The Way We Farm Is Bad for the Climate. Our Solution Isn’t Much Better.

Some scientists find the multibillion-dollar US reform effort wanting.

Grey grain storage silos tower along side the railroad tracks in rural Lebo, with white storage tanks of liquid ammonium nitrate fertilizer crowding the bottom. The sky is light blue with long fluffy clouds.

Grain storage silos located along side railroad tracks in rural Lebo, Kansas. Mark Reinstein/AP

This story was originally published by Wired and is reproduced here as part of the Climate Desk collaboration.

Agriculture is a big source of emissions. In the US, about 10 percent of greenhouse gases come from livestock or crops—and for a long time, agriculture has lagged behind other sectors when it comes to cutting its carbon footprint. Since 1990, total emissions from agriculture have risen by 7 percent, while emissions from sectors like electricity generation and buildings have declined.

There’s a simple reason for this: Cutting emissions from agriculture is really hard. It’s not like the energy industry, which has readily available low-carbon electricity in the form of renewables. Reducing agriculture’s impact means making tough decisions about what gets farmed and how, and dealing with the notoriously tricky science of making sure carbon stays in the ground rather than being released into the atmosphere.

The US has started getting to grips with these tough decisions. President Biden’s Inflation Reduction Act included $20 billion to help farmers tackle the climate crisis. And in February 2022 the US Department of Agriculture announced $3.1 billion in funding through a scheme called Partnerships for Climate-Smart Commodities (PCSC). The money was intended to fund projects that help farmers adopt more environmentally friendly ways of farming and create a market for what the USDA calls “climate-smart” crops and livestock.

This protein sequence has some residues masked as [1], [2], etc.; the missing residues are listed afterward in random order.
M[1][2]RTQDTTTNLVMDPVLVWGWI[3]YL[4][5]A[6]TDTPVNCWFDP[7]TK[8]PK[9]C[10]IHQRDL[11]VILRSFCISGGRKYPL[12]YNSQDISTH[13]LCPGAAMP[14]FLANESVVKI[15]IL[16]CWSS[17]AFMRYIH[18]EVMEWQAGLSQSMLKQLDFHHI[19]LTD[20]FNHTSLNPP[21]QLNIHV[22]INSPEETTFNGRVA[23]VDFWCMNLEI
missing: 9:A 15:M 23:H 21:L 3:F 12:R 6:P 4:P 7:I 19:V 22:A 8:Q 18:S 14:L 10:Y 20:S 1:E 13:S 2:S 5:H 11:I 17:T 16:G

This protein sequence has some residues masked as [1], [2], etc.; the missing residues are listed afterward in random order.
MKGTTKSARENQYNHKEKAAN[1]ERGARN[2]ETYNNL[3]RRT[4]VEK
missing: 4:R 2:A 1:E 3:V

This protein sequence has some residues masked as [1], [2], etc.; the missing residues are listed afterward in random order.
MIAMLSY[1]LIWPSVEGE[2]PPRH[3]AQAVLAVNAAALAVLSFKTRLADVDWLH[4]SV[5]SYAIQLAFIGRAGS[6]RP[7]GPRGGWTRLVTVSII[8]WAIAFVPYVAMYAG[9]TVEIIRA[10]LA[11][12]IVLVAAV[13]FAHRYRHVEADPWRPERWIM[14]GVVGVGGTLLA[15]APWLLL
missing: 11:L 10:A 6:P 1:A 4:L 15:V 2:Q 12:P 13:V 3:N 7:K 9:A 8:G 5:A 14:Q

According to the USDA, its plan has the potential to sequester 60 million metric tons of carbon dioxide equivalents—the same as removing 12 million gasoline-powered cars from roads for one year. But some scientists are worried that the PCSC approach is the wrong kind of climate intervention. The government could be channeling billions of dollars to projects that are of uncertain benefit in terms of emissions—or, worse, actually end up increasing overall levels of greenhouse gases.

If the goal is to reduce overall emissions from agriculture, a good place to start is by figuring out where all those emissions come from. It turns out that over half of all agricultural emissions come in the form of nitrous oxide—a potent greenhouse gas released when microbes in the soil break down nitrogen-based fertilizers. Overuse of fertilizer is a huge problem in agriculture, says Paul West, an ecologist at the climate nonprofit Project Drawdown. On top of being a huge source of emissions, excess nitrogen leaches into waterways, causing algal blooms.